Citizen Broadband Radio System (CBRS) is the first spectrum in the 3 GHz range to be made available by the FCC for nationwide commercial wireless service. The CBRS band is 150 MHz wide, between 3550 and 3700 MHz. The CBRS band designation is Band 48. The image below shows the bands available in the U.S. and the location of the CBRS band.

CBRS band

After the successful full release of the CBRS band, two more frequency bands have become available in the 3 GHz range – one above and one below the CBRS band. The first band is C-Band from 3.7 to 3.98 GHz, and the second band is from 3.45 to 3.55 GHz. Within 18 months, the FCC has introduced 550 MHz of spectrum for commercial operations. This is very significant compared to the typical wireless frequencies of 600/700/850 MHz, PCS and AWS, which amounts to around 600 MHz of spectrum within the U.S. More 3 GHz spectrum is planned in the 3 to 3.45 GHz range.

Operating requirements for CBRS are unique compared to the two other 3 GHz spectra, where the incumbents are being relocated to outside the 3 GHz bands, freeing up the new bands only for commercial wireless operations. Not so for CBRS. CBRS is operated in a unique sharing mode, where the incumbents stay on as Tier 1 privileged users and share the spectrum with the new users, who are divided into two lower priority tiers:

  • Tier 2 for licensed users who operate in up to 70 MHz of the CBRS spectrum. Tier 2 users are referred to as Priority Access License (PAL) users.
  • Tier 3 for unlicensed users who can access any unused spectrum anywhere within the CBRS spectrum. Tier 3 users are General Authorized Access (GAA) users.

Independent third parties manage this 3-tier operation using FCC-certified access control equipment called the Spectrum Access System or the SAS.

CBRS access

The new commercial users of the CBRS bands must maintain a constant connection with the SAS to keep renewing permission to transmit in small time chunks. This is necessary as the situation can change if an incumbent becomes active. This sharing between the three tiers is effective because there are just a few top-tier users, and they operate in only a few parts of the U.S. There are vast stretches of areas where there are no incumbents. There are miles of shorelines where the U.S. Navy (one of the incumbents) is active only a few hours a year. Several states, such as New Mexico and Utah, have no or negligible Tier-1 users. Many metro areas are also without any Tier 1 users.

The CBRS auctions were concluded at very affordable price points compared to the other two auctions in the 3 GHz band and brought in proceeds up to five times less per MHz than the other two auctions.

Operating in a guaranteed manner as a licensed user and the freedom to work economically in an unlicensed environment opens new operating business models. Mobile Virtual Network Operators (MVNOs), enterprises, and special access providers called Neutral Host providers generally cannot afford licensed spectrum resources. The affordable CBRS spectrum has changed this situation. MVNOs can now use the CBRS bands to offload traffic at strategic high-traffic locations.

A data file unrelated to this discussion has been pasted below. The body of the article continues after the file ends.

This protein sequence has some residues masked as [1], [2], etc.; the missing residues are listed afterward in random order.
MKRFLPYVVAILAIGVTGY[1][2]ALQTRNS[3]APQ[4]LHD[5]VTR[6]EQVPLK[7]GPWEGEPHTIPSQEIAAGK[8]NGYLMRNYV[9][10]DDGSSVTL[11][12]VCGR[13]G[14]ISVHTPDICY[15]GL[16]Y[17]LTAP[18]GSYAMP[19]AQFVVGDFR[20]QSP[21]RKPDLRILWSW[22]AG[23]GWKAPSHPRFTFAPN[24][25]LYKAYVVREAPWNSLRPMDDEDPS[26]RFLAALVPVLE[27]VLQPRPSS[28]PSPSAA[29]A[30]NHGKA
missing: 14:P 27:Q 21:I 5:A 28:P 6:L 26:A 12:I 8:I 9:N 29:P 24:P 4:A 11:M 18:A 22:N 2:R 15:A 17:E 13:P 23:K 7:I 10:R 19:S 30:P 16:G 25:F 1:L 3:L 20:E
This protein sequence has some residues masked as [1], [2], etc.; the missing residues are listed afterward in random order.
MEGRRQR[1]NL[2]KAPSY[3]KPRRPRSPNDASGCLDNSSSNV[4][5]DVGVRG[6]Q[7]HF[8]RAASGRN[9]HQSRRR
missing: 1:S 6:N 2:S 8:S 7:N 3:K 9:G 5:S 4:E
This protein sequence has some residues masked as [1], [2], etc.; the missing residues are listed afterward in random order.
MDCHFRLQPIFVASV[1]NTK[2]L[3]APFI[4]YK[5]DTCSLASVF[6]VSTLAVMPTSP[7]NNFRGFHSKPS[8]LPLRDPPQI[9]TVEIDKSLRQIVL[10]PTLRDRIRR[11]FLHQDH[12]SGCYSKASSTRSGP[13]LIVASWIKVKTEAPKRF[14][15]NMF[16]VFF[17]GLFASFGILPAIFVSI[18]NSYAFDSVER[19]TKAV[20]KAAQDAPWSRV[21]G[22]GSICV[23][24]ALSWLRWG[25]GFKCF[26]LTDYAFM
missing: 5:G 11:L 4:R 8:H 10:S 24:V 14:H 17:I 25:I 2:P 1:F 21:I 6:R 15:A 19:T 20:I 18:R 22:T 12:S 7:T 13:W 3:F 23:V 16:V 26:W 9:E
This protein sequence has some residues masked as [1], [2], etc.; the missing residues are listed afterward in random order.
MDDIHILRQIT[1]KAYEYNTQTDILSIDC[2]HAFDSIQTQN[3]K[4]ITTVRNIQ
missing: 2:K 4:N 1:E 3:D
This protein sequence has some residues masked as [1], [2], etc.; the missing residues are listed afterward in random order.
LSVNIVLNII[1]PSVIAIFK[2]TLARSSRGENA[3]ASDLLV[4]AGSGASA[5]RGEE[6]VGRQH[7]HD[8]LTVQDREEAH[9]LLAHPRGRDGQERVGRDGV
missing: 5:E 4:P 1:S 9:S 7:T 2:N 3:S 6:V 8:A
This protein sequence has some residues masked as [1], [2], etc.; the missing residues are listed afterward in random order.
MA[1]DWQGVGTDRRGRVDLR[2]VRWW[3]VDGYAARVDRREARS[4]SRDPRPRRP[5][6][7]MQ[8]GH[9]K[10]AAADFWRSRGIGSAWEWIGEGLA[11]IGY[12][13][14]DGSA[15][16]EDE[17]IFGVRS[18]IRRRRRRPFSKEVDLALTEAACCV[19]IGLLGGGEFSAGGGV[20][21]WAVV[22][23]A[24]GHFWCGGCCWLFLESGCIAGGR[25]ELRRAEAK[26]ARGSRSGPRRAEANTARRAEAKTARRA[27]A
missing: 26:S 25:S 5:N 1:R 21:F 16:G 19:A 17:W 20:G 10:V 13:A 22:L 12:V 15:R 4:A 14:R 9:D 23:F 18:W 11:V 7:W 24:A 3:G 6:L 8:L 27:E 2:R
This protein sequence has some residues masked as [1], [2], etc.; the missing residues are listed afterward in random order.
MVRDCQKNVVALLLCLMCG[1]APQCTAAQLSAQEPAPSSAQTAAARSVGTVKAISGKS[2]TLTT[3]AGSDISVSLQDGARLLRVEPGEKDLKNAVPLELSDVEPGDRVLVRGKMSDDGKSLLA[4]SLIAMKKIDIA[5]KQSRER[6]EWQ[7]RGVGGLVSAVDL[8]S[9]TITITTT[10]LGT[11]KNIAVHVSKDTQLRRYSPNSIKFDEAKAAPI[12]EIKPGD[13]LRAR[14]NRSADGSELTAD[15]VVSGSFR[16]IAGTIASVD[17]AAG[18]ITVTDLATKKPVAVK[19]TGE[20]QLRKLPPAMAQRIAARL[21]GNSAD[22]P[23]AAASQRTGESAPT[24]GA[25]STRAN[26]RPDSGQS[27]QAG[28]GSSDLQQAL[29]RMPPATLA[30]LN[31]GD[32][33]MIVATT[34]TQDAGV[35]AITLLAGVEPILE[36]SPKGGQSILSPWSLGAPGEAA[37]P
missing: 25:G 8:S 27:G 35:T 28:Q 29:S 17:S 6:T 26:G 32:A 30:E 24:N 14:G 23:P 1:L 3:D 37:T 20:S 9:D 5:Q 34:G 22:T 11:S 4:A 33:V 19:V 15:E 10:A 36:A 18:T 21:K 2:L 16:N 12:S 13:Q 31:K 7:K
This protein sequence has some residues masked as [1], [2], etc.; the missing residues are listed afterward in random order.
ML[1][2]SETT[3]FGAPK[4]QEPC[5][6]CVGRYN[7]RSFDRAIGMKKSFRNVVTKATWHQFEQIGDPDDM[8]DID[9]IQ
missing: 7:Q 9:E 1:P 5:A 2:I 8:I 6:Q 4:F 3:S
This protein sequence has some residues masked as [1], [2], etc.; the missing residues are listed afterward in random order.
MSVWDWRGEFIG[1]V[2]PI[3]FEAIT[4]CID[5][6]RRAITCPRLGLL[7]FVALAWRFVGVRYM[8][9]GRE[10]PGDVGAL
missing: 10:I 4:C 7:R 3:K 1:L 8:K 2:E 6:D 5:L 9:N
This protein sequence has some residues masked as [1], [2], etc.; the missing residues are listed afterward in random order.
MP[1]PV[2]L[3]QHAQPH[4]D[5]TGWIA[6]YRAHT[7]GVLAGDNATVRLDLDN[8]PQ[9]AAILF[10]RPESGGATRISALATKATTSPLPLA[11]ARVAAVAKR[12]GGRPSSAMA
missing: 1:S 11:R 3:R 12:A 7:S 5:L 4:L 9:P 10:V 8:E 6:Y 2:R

Wireless Internet Service Providers now have an affordable spectrum for delivering internet access in difficult-to-reach areas, where physical media access (cable, wire, or fiber) is too expensive. Enterprises can use the affordable CBRS spectrum for private applications, some 30 billion square feet of medium-size commercial in-building space with poor wireless service. Individual wireless service providers cannot economically justify in-building small cell deployments. However, a third-party Neutral Host provider can provide shared in-building wireless access to multiple service providers and make the economics favorable.

In summary, CBRS brings the following benefits:

  • Affordable Licensed spectrum (4-5 times less cost compared to other 3 GHz spectrum licenses)
  • Unlicensed operations allowing small players to come in
  • Neutral Host service providers can provide affordable in-building service by sharing access with multiple service providers
  • MVNOs can now economically offload traffic to their own CBRS bands in strategic locations
  • Affordable wireless internet access in hard-to-reach areas


About Dr. Arvind Karia

Dr. Arvind Karia joined Award Solutions in 2008, bringing his experience in end-to-end network design, VoIP technologies, IMS, and optical transport networks with excellent knowledge of North American carriers. He has more than 50 years of experience in the telecommunications industry.

Since 2008, Arvind has been a Senior Technical Consultant at Award Solutions specializing in UMTS/HSPA+/LTE/5G radio networks and IMS networks. He develops and delivers training courses on signaling, network optimization, and network troubleshooting for UMTS/WiMAX/LTE/5G Radio Access Networks and End-To-End VoLTE networks. These courses are delivered to engineers in major Wireless Operators in North America and the rest of the world. Arvind holds a Ph.D. in communications technology from the University of Manchester Institute of Science and Technology, where he spent four years on teaching assignments in the Department of Electrical Engineering.

In his spare time, Arvind enjoys mountain climbing. He has climbed Mount Kilimanjaro several times and made it to the Everest Base Camp.


About Award Solutions, Inc.

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